Leviticus Chapter 22 - King James Version of The Holy Bible
In this chapter we have divers laws concerning the priests and sacrifices all for the preserving of the honour of the sanctuary. I. That the priests should not eat the holy things in their uncleanness (v. 1-9). II. That no stranger who did not belong to some family of the priests should eat of the holy things (v. 10–13), and, if he did it unwittingly, he must make restitution, (v. 14–16). III. That the sacrifices which were offered must be without blemish (v. 17–25). IV. That they must be more than eight days old (v. 26–28), and that the sacrifices of thanksgiving must be eaten the same day they were offered (v. 29, etc.).
Those that had a natural blemish, though they were forbidden to do the priests' work, were yet allowed to eat of the holy things: and the Jewish writers say that "to keep them from idleness they were employed in the wood-room, to pick out that which was worm-eaten, that it might not be used in the fire upon the altar; they might also be employed in the judgment of leprosy:'' but,
I. Those that were under any ceremonial uncleanness, which possibly they contracted by their own fault, might no so much as eat of the holy things while they continued in their pollution. 1. Some pollutions were permanent, as a leprosy or a running issue, v. 4. These separated the people from the sanctuary, and God would show that they were so far from being more excusable that really they were more abominable in a priest. 2. Others were more transient, as the touching of a dead body, or any thing else that was unclean, from which, after a certain time, a man was cleansed by bathing his flesh in water, v. 6. But whoever was thus defiled might not eat of the holy things, under pain of God's highest displeasure, who said, and ratified the saying, That soul shall be cut off from my presence, v. 3. Our being in the presence of God, and attending upon him, will be so far from securing us that it will but the more expose us to God's wrath, if we dare to draw nigh to him in our uncleanness. The destruction shall come from the presence of the Lord (2 Th. 1:9), as the fire by which Nadab and Abihu died came from before the Lord. Thus those who profane the holy word of God will be cut off by that word which they make so light of; it shall condemn them. They are again warned of their danger if they eat the holy thing in their uncleanness (v. 9), lest they bear sin, and die therefore. Note, (1.) Those contract great guilt who profane sacred things, by touching them with unhallowed hands. Eating the holy things signified an interest in the atonement; but, if they ate of them in their uncleanness, they were so far from lessening their guilt that they increased it: They shall bear sin. (2.) Sin is a burden which, if infinite mercy prevent not, will certainly sink those that bear it: They shall die therefore. Even priests may be ruined by their pollutions and presumptions.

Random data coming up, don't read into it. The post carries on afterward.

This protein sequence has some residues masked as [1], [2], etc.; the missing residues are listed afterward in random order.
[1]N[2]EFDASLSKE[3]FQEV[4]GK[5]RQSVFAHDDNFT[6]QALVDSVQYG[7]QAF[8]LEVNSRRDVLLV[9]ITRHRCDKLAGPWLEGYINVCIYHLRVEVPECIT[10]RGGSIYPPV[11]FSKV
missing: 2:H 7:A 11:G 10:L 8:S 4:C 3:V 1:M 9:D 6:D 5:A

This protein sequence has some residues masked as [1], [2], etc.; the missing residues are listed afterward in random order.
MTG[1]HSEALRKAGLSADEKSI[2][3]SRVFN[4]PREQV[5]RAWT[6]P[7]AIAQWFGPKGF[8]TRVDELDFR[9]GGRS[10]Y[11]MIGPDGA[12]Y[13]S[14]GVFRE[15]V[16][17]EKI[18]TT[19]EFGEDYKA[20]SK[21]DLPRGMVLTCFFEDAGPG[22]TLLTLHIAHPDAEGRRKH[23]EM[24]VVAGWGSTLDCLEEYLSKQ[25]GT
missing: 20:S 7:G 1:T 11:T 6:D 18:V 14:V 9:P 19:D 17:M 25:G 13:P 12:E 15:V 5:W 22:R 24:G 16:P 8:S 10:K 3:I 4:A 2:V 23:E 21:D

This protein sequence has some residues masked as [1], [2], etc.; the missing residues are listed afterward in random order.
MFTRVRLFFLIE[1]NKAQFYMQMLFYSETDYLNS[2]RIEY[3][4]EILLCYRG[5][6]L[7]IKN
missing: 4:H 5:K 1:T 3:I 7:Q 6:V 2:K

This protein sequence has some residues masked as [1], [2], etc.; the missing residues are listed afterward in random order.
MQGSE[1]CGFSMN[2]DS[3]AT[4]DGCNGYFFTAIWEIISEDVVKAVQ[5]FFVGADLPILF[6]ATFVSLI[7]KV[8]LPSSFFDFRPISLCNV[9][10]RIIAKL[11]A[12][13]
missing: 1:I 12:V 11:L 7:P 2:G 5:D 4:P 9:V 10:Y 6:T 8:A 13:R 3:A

II. As to the design of this law we may observe, 1. This obliged the priests carefully to preserve their purity, and to dread every thing that would defile them. The holy things were their livelihood; if they might not eat of them, how must they subsist? The more we have to lose of comfort and honour by our defilement, the more careful we should be to preserve our purity. 2. This impressed the people with a reverence for the holy things, when they saw the priests themselves separated from them (as the expression is, v. 2) so long as they were in their uncleanness. He is doubtless a God of infinite purity who kept his immediate attendants under so strict a discipline. 3. This teaches us carefully to watch against all moral pollutions, because by them we are unfitted to receive the comfort of God's sanctuary. Though we labour not under habitual deformities, yet actual defilements deprive us of the pleasure of communion with God; and therefore he that is washed needeth to wash his feet (Jn. 13:10), to wash his hands, and so to compass the altar, Ps. 26:6. Herein we have need to be jealous over ourselves, lest (as it is observably expressed here) we profane God's holy name in those things which we hallow unto him, v. 2. If we affront God in those very performances wherein we pretend to honour him, and provoke him instead of pleasing him, we shall make up but a bad account shortly; yet thus we do if we profane God's name, by doing that in our uncleanness which pretends to be hallowed to him.
The holy things were to be eaten by the priests and their families. Now,